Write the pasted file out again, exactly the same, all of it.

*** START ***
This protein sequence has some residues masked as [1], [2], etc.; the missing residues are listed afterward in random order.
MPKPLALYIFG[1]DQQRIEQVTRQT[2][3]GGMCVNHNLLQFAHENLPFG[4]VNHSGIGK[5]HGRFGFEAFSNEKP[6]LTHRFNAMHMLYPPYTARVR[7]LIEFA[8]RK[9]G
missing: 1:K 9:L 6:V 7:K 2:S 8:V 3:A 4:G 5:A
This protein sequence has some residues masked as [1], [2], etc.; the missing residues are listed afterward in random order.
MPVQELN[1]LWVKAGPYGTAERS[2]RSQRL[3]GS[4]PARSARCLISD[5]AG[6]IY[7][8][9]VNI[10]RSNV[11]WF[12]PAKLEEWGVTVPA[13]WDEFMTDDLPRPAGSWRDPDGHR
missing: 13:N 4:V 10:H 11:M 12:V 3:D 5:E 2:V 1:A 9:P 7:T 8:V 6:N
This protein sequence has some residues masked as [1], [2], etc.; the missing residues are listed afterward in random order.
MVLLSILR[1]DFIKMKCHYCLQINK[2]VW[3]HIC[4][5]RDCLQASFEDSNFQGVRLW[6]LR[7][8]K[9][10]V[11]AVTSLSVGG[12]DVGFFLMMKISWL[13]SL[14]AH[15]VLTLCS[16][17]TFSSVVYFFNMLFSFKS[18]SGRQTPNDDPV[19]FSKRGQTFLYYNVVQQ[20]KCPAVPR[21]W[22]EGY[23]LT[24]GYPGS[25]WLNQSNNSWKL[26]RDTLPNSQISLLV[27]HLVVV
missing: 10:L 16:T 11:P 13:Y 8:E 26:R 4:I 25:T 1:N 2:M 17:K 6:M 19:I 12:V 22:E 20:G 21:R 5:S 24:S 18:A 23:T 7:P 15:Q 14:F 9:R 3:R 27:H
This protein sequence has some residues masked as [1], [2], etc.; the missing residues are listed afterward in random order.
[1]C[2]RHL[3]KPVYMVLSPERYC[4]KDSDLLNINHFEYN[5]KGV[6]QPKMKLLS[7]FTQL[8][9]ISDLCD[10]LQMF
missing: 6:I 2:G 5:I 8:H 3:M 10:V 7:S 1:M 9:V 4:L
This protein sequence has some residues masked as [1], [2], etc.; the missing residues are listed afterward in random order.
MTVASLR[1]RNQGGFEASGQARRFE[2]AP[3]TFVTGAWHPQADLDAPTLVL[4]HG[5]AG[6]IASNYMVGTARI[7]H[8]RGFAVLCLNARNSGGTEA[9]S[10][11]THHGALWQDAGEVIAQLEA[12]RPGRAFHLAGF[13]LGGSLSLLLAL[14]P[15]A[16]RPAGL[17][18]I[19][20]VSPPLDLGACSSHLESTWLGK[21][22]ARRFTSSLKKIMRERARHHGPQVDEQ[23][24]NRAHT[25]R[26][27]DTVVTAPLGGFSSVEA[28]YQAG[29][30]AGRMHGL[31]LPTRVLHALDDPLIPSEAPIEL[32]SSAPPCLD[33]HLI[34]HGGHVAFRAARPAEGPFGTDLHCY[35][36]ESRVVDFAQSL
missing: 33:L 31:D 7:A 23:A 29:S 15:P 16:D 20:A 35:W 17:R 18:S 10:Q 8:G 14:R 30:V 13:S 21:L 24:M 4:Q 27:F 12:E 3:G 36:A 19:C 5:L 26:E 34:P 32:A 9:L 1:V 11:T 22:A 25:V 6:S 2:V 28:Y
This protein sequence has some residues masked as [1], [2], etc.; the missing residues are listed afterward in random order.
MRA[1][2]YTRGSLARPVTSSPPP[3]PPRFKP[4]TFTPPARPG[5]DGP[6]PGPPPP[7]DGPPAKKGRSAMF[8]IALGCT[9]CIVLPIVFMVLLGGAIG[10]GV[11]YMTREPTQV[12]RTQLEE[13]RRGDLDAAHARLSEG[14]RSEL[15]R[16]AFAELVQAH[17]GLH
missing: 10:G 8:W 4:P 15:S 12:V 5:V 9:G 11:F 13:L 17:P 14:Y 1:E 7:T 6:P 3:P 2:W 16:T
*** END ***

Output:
This protein sequence has some residues masked as [1], [2], etc.; the missing residues are listed afterward in random order.
MPKPLALYIFG[1]DQQRIEQVTRQT[2][3]GGMCVNHNLLQFAHENLPFG[4]VNHSGIGK[5]HGRFGFEAFSNEKP[6]LTHRFNAMHMLYPPYTARVR[7]LIEFA[8]RK[9]G
missing: 1:K 9:L 6:V 7:K 2:S 8:V 3:A 4:G 5:A
This protein sequence has some residues masked as [1], [2], etc.; the missing residues are listed afterward in random order.
MPVQELN[1]LWVKAGPYGTAERS[2]RSQRL[3]GS[4]PARSARCLISD[5]AG[6]IY[7][8][9]VNI[10]RSNV[11]WF[12]PAKLEEWGVTVPA[13]WDEFMTDDLPRPAGSWRDPDGHR
missing: 13:N 4:V 10:H 11:M 12:V 3:D 5:E 2:V 1:A 9:P 7:T 8:V 6:N
This protein sequence has some residues masked as [1], [2], etc.; the missing residues are listed afterward in random order.
MVLLSILR[1]DFIKMKCHYCLQINK[2]VW[3]HIC[4][5]RDCLQASFEDSNFQGVRLW[6]LR[7][8]K[9][10]V[11]AVTSLSVGG[12]DVGFFLMMKISWL[13]SL[14]AH[15]VLTLCS[16][17]TFSSVVYFFNMLFSFKS[18]SGRQTPNDDPV[19]FSKRGQTFLYYNVVQQ[20]KCPAVPR[21]W[22]EGY[23]LT[24]GYPGS[25]WLNQSNNSWKL[26]RDTLPNSQISLLV[27]HLVVV
missing: 10:L 16:T 11:P 13:Y 8:E 26:R 4:I 25:T 1:N 2:M 17:K 6:M 19:I 12:V 22:E 20:G 21:R 5:S 24:S 18:A 23:T 7:P 15:Q 14:F 9:R 3:R 27:H
This protein sequence has some residues masked as [1], [2], etc.; the missing residues are listed afterward in random order.
[1]C[2]RHL[3]KPVYMVLSPERYC[4]KDSDLLNINHFEYN[5]KGV[6]QPKMKLLS[7]FTQL[8][9]ISDLCD[10]LQMF
missing: 6:I 2:G 5:I 8:H 3:M 10:V 7:S 1:M 9:V 4:L
This protein sequence has some residues masked as [1], [2], etc.; the missing residues are listed afterward in random order.
MTVASLR[1]RNQGGFEASGQARRFE[2]AP[3]TFVTGAWHPQADLDAPTLVL[4]HG[5]AG[6]IASNYMVGTARI[7]H[8]RGFAVLCLNARNSGGTEA[9]S[10][11]THHGALWQDAGEVIAQLEA[12]RPGRAFHLAGF[13]LGGSLSLLLAL[14]P[15]A[16]RPAGL[17][18]I[19][20]VSPPLDLGACSSHLESTWLGK[21][22]ARRFTSSLKKIMRERARHHGPQVDEQ[23][24]NRAHT[25]R[26][27]DTVVTAPLGGFSSVEA[28]YQAG[29][30]AGRMHGL[31]LPTRVLHALDDPLIPSEAPIEL[32]SSAPPCLD[33]HLI[34]HGGHVAFRAARPAEGPFGTDLHCY[35][36]ESRVVDFAQSL
missing: 33:L 31:D 7:A 23:A 29:S 15:P 16:D 20:A 35:W 17:R 18:S 10:Q 8:G 14:R 30:V 13:S 21:L 24:M 4:Q 27:F 12:E 3:G 36:A 19:C 5:L 26:E 34:P 32:A 9:L 1:V 11:T 22:A 25:V 6:S 2:V 28:Y
This protein sequence has some residues masked as [1], [2], etc.; the missing residues are listed afterward in random order.
MRA[1][2]YTRGSLARPVTSSPPP[3]PPRFKP[4]TFTPPARPG[5]DGP[6]PGPPPP[7]DGPPAKKGRSAMF[8]IALGCT[9]CIVLPIVFMVLLGGAIG[10]GV[11]YMTREPTQV[12]RTQLEE[13]RRGDLDAAHARLSEG[14]RSEL[15]R[16]AFAELVQAH[17]GLH
missing: 10:G 8:W 4:P 15:S 12:V 5:V 9:G 11:F 13:L 17:P 14:Y 1:E 7:T 6:P 3:P 2:W 16:T